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A Caltech Library Repository Feedhttp://www.rssboard.org/rss-specificationpython-feedgenenTue, 16 Apr 2024 15:27:12 +0000Hierarchies and relations among data types
https://resolver.caltech.edu/CaltechAUTHORS:20161107-161002615
Authors: {'items': [{'id': 'Ingargiola-G', 'name': {'family': 'Ingargiola', 'given': 'Giorgio P.'}}]}
Year: 1974
DOI: 10.1145/1408800.1408867
The aim of this report is to show that, within the limits of what we know how to do efficiently with computers, it is possible to design a system of types that, to a good degree, models the conceptual hierarchies that we use in our everyday discourse.
A method is presented for representing sets of objects by types and for representing relations among objects by relations among types. In the definition of types we can use variables (called formal variables) that range on types, and methods are provided for binding such variables to particular types. Types are either primitive, or formal variables, or obtained from types by the application of definitional operators. Relations are established among types to express that their instances have the same physial representation, or to express, possibly with additional requirements, that the set of instances of a type is a subset of the set of instances of another. These relations are used to assure that assignments and procedure calls preserve the membership of objects to the sets that are denoted by their types.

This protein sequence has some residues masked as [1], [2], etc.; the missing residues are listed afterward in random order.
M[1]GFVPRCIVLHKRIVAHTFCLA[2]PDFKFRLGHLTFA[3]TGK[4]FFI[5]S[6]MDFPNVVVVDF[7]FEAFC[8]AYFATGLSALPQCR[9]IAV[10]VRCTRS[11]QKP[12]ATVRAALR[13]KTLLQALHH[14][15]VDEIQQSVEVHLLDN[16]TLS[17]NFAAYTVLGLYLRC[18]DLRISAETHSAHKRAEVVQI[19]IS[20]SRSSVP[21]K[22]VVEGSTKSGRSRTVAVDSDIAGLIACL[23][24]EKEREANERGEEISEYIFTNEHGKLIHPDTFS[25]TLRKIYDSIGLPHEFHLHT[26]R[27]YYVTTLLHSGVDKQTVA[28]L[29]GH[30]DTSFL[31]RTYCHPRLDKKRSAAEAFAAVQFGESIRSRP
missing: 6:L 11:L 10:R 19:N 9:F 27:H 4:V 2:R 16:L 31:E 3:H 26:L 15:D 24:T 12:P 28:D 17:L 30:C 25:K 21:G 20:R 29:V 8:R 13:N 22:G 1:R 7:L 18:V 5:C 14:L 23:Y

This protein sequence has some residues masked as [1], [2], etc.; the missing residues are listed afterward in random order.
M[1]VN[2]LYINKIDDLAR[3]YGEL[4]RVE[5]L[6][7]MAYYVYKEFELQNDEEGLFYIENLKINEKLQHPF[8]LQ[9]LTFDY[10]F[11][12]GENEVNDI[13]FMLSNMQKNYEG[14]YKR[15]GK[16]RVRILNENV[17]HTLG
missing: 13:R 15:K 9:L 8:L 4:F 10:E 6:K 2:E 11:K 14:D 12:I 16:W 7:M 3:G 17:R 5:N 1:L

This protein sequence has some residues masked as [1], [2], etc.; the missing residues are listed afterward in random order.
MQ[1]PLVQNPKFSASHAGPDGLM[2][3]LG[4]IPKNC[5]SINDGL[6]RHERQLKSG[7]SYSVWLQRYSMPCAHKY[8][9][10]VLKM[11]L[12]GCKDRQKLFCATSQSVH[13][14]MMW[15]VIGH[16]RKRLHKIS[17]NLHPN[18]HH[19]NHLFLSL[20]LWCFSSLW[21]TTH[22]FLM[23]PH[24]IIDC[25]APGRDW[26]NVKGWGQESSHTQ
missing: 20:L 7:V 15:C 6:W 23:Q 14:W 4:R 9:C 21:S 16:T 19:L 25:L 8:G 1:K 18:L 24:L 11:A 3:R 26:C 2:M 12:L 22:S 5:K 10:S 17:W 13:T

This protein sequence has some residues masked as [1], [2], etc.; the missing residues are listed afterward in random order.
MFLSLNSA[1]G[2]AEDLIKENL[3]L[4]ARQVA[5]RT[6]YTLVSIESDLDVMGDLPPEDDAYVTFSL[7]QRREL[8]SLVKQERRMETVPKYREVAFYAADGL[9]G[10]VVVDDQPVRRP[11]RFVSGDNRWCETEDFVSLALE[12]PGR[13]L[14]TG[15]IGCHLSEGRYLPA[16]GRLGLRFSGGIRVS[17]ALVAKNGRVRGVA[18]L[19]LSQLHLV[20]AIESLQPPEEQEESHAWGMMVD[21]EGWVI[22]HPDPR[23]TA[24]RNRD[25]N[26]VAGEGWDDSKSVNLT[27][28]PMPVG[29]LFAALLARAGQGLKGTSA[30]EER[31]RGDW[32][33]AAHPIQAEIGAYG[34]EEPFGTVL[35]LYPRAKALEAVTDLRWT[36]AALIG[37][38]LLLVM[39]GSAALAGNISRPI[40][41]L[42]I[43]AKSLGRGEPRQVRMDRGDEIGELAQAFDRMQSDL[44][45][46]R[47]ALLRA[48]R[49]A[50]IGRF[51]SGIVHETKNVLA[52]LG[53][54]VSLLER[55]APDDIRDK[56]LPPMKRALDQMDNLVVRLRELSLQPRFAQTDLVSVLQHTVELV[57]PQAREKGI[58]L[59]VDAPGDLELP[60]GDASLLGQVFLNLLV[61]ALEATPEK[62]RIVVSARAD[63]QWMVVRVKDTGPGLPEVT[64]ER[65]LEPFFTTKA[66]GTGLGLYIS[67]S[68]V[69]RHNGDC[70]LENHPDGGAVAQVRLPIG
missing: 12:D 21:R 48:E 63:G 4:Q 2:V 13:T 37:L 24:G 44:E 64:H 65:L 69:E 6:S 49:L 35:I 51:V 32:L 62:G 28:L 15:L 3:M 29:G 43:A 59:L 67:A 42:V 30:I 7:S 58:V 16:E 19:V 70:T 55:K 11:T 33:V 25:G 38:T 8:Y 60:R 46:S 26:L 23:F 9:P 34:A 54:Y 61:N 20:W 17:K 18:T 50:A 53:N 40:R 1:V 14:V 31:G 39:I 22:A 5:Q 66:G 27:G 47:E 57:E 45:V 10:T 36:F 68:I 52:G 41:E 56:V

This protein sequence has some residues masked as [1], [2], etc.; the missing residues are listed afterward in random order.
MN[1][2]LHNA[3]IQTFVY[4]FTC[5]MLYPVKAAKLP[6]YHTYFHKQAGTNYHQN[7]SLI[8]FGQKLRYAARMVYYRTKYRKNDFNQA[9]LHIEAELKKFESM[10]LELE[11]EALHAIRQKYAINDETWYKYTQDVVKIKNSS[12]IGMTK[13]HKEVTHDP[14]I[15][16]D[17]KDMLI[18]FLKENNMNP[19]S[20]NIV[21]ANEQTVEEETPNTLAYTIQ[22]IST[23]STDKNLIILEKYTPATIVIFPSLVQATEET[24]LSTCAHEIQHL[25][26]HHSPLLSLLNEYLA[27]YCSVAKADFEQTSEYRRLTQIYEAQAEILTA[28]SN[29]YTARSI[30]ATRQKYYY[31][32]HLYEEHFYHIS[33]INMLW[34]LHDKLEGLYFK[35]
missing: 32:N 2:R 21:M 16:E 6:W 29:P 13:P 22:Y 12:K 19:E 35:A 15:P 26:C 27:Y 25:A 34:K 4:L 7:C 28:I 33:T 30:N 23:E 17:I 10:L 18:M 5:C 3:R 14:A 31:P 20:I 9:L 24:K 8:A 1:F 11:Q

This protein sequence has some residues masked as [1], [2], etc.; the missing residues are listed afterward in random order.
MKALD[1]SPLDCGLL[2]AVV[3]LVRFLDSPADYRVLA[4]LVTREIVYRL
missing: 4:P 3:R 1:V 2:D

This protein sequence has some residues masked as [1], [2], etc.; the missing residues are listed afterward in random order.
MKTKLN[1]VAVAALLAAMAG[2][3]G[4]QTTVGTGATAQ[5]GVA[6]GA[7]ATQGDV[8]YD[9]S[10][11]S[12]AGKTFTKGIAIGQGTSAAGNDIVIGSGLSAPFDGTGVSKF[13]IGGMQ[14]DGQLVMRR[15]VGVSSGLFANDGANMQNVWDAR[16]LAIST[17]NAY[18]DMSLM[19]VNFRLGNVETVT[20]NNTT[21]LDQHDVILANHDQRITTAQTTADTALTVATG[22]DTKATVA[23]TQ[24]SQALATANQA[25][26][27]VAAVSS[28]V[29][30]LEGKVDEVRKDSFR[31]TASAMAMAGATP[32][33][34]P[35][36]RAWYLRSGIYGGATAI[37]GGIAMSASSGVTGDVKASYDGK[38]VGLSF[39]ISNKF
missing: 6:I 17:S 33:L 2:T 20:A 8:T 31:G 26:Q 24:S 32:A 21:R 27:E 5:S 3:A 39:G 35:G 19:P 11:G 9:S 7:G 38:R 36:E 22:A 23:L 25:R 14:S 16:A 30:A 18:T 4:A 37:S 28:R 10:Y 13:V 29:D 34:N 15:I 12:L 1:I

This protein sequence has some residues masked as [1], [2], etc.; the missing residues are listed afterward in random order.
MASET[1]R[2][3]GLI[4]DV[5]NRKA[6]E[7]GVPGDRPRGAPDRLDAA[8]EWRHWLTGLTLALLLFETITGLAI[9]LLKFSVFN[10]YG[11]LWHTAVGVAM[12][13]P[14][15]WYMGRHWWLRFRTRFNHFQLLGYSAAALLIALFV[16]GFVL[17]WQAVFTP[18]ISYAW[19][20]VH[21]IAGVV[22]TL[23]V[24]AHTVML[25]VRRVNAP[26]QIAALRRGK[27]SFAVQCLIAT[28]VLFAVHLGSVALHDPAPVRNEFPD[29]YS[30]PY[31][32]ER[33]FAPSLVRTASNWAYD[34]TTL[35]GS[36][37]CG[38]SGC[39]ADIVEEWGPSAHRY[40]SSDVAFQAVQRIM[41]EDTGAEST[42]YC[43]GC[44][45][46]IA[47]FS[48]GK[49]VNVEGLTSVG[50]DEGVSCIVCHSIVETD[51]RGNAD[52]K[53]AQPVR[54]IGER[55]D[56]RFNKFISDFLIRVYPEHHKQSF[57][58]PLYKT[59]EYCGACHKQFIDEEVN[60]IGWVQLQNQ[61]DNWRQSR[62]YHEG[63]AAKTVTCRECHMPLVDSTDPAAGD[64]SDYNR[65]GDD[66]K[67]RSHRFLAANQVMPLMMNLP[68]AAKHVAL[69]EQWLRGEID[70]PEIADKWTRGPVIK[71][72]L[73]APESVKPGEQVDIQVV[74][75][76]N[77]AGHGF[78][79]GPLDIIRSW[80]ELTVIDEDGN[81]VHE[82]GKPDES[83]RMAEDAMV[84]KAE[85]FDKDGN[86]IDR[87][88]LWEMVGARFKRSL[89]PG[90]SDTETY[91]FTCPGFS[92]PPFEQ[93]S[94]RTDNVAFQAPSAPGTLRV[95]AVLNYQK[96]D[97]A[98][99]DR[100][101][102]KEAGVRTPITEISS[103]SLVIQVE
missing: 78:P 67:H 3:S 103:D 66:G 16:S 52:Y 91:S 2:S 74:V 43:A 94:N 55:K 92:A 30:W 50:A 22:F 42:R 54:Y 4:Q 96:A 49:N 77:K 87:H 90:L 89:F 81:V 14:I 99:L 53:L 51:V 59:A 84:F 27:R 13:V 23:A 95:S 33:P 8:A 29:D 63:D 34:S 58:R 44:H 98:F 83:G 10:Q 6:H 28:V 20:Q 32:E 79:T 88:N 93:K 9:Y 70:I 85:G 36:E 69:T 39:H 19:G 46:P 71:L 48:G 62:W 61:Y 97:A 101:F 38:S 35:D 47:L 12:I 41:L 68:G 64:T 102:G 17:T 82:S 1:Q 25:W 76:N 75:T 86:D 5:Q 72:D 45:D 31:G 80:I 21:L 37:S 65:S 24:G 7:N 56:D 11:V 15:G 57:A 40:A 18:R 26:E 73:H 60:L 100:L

By the use of formal variables we achieve the ability to abstract, in particular contexts, from details of objects.https://authors.library.caltech.eduhttps://authors.library.caltech.edu/records/9ewbj-80886Finding Optimal Demand Paging Algorithms
https://resolver.caltech.edu/CaltechAUTHORS:20161107-155825897
Authors: {'items': [{'id': 'Ingargiola-G', 'name': {'family': 'Ingargiola', 'given': 'Giorgio'}}, {'id': 'Korsh-J-F', 'name': {'family': 'Korsh', 'given': 'James F.'}}]}
Year: 1974
DOI: 10.1145/321796.321801
A cost is defined for demand paging algorithms with respect to a formal stochastic model of program behavior. This cost is shown to exist under rather general assumptions, and a computational procedure is given which makes it possible to determine the optimal cost and optimal policy for moderate size programs, when the formal model is known and not time dependent. In this latter case it is shown that these computational procedures may be extended to larger programs to obtain arbitrarily close approximations to their optimal policies. In previous models either unwarranted information is assumed beyond the formal model, or the complete stochastic nature of the model is not taken into account.https://authors.library.caltech.eduhttps://authors.library.caltech.edu/records/bwtvt-w4z55